Before long it was time to pack up all our things and head back out to Marysville.
We’re so grateful to Owen for driving four hours after a long day at work on two occasions within a week to escort us to and from Marysville and for being such a gracious host. The past five days in Melbourne have given us a real taste of what it’s like to live here. The eclectic mix of people, shops, bars and cafes in St Kilda offer a variety of entertainment options alongside the safe cycle network and easy escape from the city.
Melbourne, we’ve had a fabulous visit and hope one day we will return…back to the slower country life now!
Thursday morning saw us pack up and head off on our way south through Victoria. Beautiful scenery guided us along our way, and soon we were feeling peckish.
Anyone who has ever watched the Australian cult film ‘The Castle’ will have heard of Bonnie Doon, a village on the banks of Lake Eildon. ‘How’s the serenity?’ Mr A couldn’t resist asking as we pulled up for lunch.Soon we were off on the road again, heading towards Marysville. Marysville is literally a town which has risen from the ashes, and as we drove through spectacular woodland you could not believe the horrors of the fires that shot through here a decade ago. Over 90% of the town’s buildings were destroyed and 45 people killed. I can remember sobbing as I watched the news and saw the devastation to human and wildlife habitats and lives.
Today Marysville looks vibrant and modern, particularly the architect designed home of our hosts Terry and Sharen at Dalyrymples Guest Cottages, fellow Zone caravan owners who had invited us to park up at their property for a few days while we head into Melbourne. They welcomed us into their home for a cup of tea once we were parked up, and told us the story of how the community had stuck together and revitalised the town post the fires. We’re looking forward to exploring the area further when we return from Melbourne.
Our friend Owen drove up the two hours from Melbourne after he had finished work, and after a delicious meal in the local pub, loaded the three of us into his car, and drove us back to his apartment in St Kilda.
Friday saw Mr A and I negotiate the tram into the city, a fairly painless experience. There we did a little shopping before lunch, Mr A buying a new sling bag from his favourite luggage store, Crumpler, and I found some sandals that are both pretty and comfortable for strolling around all day in at The Walking Company.
We had a great afternoon exploring, then returned to St Kilda, and Miss Tassie, the most adaptable cat in the world. She was enjoying her new Melbourne pad, welcoming the sunshine and comfortable balcony.Owen returned from work early evening, and took us for a spin around the Albert Park Grand Prix track in his Mercedes AMG GT R (correct me if I’m wrong!) – a great ride…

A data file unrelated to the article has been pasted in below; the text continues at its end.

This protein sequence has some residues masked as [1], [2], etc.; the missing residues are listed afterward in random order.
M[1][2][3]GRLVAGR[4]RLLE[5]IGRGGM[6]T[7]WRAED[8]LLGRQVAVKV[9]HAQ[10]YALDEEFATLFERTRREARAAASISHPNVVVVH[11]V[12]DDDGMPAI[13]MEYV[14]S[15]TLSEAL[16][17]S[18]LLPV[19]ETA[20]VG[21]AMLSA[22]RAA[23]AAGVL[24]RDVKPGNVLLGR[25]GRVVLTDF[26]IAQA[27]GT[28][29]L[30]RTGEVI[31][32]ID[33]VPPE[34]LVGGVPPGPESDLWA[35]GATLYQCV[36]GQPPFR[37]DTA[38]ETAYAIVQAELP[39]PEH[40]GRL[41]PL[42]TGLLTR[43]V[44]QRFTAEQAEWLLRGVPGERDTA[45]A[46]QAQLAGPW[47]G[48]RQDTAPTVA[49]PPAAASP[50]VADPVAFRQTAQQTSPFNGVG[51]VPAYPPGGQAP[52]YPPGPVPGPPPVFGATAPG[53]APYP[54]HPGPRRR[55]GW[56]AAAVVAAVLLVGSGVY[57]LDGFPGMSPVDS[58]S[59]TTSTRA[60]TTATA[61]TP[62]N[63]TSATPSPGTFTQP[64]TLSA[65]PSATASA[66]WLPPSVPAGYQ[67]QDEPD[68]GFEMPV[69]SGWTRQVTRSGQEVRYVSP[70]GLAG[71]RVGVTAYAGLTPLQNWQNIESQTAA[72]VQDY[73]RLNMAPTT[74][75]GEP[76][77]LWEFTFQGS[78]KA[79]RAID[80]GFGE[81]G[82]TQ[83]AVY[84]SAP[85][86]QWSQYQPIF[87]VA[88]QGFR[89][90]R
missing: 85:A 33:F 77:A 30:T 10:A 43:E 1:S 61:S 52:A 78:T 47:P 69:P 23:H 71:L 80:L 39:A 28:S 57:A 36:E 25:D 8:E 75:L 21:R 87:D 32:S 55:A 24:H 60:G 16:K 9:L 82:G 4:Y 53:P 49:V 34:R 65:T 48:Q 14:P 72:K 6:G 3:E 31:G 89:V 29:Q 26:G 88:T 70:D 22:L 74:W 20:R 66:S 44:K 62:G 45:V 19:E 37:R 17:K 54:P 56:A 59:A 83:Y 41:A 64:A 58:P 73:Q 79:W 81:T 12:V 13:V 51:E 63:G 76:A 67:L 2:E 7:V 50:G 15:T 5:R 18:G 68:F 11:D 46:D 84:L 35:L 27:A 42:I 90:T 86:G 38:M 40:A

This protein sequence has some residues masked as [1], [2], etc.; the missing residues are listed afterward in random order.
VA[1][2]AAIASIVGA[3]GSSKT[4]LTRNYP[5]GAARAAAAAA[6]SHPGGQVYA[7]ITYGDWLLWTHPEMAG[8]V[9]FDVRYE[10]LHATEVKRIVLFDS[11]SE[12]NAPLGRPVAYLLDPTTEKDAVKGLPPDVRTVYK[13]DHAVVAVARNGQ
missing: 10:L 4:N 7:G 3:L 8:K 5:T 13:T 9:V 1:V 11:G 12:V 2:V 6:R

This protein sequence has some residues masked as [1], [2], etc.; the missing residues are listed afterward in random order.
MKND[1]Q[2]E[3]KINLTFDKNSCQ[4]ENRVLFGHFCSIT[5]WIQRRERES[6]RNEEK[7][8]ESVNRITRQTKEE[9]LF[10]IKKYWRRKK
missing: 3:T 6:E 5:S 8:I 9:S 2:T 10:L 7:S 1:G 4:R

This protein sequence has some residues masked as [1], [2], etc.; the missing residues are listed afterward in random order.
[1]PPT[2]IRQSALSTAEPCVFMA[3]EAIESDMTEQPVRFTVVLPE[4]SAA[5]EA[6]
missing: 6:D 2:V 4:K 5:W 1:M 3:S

Dinner that night was at a local Japanese Misuzu’s in Albert Park – absolutely delicious food and not a grain of rice to be seen. Highly recommended. Mr A and Owen continued the evening with cheese and wine at a local bar…I still am in need of my early nights post op and retired to the apartment.
Saturday morning dawned bright and sunny, and after the boys had consumed their recovery egg and bacon rolls we set off to explore the delights of St Kilda. First along the waterfront of Port Phillip Bay……and then up into the bustling Acland Street. What a great atmosphere – plenty of interesting boutique shops and an eclectic variety of eateries and bars. Simply people watching over a cup of tea or coffee would be a great way to spend an hour here.
I then left Mark and Owen to head to a pub to meet up with an old friend, Dirk, while I went back to the waterfront to meet up with three strangers who belong to the idiopathic subglottic stenosis support group I run. Allison, Jo and Leanne turned out to be lovely ladies and it was fabulous as always to compare experiences and meet rare people who have gone through similar things to me.
Saturday night, Owen had a pre-booked (six months in advance!) dinner with some friends at one of the world’s top restaurants, Attica, leaving Mark and I to our own devices. We had dinner at a local Indian restaurant, Babu Ji. The food was delicious (Pani Puri, Aloo Baingan and Fish Moilee) but it was a shame about the ambience of the restaurant. With concrete floors, walls and ceiling, the sound was deafening and we could hardly hear one another talk!
We returned to the apartment to watch the sun set from the rooftop pool before heading to bed. Melbourne is certainly putting on the fabulous weather for us!